March 10, 2021
March 10, 2021
Social Media in Higher Ed: 9 Colleges at Head of the Class
Managing social media on behalf of a college or university can be a complex, daunting task. Each facet of the institution, from to academics to athletics, demands time and attention. And during the past year, the challenge became infinitely greater as schools sought to keep students and their families informed amid COVID-19.
That’s why it’s inspiring to see the efforts being made by higher ed social media managers. Every day, they work behind the scenes to connect with their institutions’ stakeholders and tell their unique stories. While there are literally hundreds worthy of recognition, here are nine of the best from schools large and small:
Given its reputation, it’s no surprise that Harvard is at the head of the higher ed social media class. However, Harvard doesn’t just rest on its laurels: in addition to using social to build on its prestigious reputation, it makes posts fun and relatable–the perfect tone for social.
This Asher client may be smaller than the others on this list, but Indiana Tech keeps pace through authentic, timely content. The university does an excellent job of showcasing its personable president, Dr. Karl Einolf, and using social media for transparent communication, including a Q & A on Instagram that allowed students to share some of their concerns in the midst of the coronavirus pandemic.
New York University
NYU would merit a mention based on sheer volume alone: their social team manages more than 1,000 accounts altogether. It’s not just about quantity, however: NYUs team also consistently shares quality content, like its “Violet Spotlight” series of student success stories. These intimate portraits give prospects an eye into the personalities they’ll meet on campus and the benefits of studying at NYU.
Stanford’s social media efforts are consistent with its reputation as a world class university, but one aspect of its work is truly unique: the Stanford Social Media Lab, a research center dedicated to understanding the psychological and interpersonal effects of social media. This adds to Stanford’s reputation for research and complements its other efforts, which leverage its position as an academic stalwart.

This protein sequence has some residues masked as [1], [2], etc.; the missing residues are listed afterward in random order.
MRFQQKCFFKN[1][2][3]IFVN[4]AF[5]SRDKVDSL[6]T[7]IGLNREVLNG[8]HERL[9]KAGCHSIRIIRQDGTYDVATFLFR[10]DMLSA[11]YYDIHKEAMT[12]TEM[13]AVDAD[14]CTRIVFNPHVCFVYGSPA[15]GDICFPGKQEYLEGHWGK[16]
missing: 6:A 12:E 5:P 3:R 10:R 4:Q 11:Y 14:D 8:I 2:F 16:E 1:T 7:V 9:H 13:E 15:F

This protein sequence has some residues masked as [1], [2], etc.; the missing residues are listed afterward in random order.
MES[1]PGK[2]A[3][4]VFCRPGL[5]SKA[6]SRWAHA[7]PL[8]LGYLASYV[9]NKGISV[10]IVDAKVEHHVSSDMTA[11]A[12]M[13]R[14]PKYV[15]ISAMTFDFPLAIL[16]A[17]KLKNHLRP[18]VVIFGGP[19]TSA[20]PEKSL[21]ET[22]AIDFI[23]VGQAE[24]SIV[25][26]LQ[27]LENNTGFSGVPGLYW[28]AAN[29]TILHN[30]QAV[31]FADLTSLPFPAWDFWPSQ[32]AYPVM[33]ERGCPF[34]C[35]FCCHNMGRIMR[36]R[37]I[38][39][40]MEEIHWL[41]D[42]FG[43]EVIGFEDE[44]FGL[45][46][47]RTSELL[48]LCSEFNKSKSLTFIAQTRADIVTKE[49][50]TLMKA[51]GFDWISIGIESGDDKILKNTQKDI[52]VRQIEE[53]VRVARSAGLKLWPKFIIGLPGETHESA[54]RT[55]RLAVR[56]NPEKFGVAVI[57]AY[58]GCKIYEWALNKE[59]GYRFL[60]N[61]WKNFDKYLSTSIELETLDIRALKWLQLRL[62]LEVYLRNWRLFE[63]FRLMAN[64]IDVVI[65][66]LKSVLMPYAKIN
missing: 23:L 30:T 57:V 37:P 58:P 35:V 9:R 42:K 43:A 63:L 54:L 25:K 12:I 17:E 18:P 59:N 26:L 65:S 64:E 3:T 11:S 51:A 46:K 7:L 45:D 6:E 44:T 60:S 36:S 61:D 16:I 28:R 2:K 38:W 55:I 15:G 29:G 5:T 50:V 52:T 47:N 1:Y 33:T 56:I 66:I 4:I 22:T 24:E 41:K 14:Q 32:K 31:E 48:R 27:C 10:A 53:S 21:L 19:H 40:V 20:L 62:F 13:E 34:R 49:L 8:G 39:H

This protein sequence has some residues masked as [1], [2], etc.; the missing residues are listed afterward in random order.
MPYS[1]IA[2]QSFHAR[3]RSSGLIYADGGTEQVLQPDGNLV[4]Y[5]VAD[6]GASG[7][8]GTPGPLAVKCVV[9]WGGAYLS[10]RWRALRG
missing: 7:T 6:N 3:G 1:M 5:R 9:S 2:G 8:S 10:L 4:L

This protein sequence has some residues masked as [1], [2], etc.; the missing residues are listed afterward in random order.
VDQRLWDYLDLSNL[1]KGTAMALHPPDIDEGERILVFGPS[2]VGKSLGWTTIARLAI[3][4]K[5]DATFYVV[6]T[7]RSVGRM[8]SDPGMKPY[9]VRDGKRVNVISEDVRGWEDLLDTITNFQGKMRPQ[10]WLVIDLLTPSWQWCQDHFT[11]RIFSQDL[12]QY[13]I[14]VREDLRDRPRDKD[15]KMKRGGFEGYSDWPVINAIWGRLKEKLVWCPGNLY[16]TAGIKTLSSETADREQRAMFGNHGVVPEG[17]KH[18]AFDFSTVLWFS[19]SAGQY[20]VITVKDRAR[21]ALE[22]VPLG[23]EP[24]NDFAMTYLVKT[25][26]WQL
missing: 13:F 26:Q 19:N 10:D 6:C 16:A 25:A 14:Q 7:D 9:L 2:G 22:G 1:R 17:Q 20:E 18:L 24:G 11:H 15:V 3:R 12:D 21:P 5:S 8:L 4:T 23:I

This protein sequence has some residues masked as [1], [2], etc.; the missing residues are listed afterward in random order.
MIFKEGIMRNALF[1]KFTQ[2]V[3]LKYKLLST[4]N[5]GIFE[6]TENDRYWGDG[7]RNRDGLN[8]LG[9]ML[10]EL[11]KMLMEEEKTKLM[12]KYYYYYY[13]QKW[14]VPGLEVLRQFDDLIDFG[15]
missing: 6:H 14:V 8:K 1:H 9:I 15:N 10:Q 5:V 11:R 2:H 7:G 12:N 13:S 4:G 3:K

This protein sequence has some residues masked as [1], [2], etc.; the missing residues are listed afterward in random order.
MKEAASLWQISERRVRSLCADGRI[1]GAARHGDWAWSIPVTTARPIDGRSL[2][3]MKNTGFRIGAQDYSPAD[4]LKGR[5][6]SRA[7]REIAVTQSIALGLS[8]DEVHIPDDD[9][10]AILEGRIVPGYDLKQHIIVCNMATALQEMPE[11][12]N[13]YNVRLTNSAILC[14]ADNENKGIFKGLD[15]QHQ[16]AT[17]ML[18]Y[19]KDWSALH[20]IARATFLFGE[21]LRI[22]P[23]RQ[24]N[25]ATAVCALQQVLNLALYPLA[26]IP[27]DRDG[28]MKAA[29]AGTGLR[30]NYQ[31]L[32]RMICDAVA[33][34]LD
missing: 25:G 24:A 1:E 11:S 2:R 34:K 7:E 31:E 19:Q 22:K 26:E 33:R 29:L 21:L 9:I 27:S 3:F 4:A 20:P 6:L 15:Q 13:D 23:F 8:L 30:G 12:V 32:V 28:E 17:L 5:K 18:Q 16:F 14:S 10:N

University of California, Los Angeles (UCLA)
UCLA makes the most of its climate by featuring beautiful visual content on all its social channels. UCLA also leverages user-generated content through hashtags like #SceneAtUCLA, which gets the audience involved and makes its feeds even more vibrant.
University of Florida
While it does well on every major social media platform, UF is especially noteworthy for mastering Giphy and TikTok, thereby meeting prospects where they are and posting content uniquely designed for young audiences. UF also does a fantastic job of segmenting its audience on Twitter, with separate accounts for different facets of the university.
University of Michigan
Like UF, UM was an early adopter of platforms that skew young, and it also has prioritized stories, keeping its content fresh and relevant. Alos, UM’s centralized social media hub makes it easy for students to stay connected to the university and each other.
University of Texas at Austin
UT has more than a million followers collectively on Instagram, Facebook, and Twitter, but it stands out due to its mastery of LinkedIn–a platform often neglected by other institutions. UT’s LinkedIn Page is colorful (something not very common on the platform) and relevant to LinkedIn’s older-skewing, decision-maker audience.
West Virginia University
Another institution that makes good use of its president, ”bow tie enthusiast” E. Gordon Gee, and the more playful nature of social media. WVU clearly doesn’t take itself too seriously–which holds other colleges and universities back.
The Bottom Line
Each of these institutions has made a clear commitment to doing it well and adapting to the needs of their audiences. As social continues to supplant other media in terms of reaching prospects and their influencers, they’ll enjoy a tremendous advantage in terms of establishing their brand and telling their stories–something that could provide lessons for brands even outside of higher ed.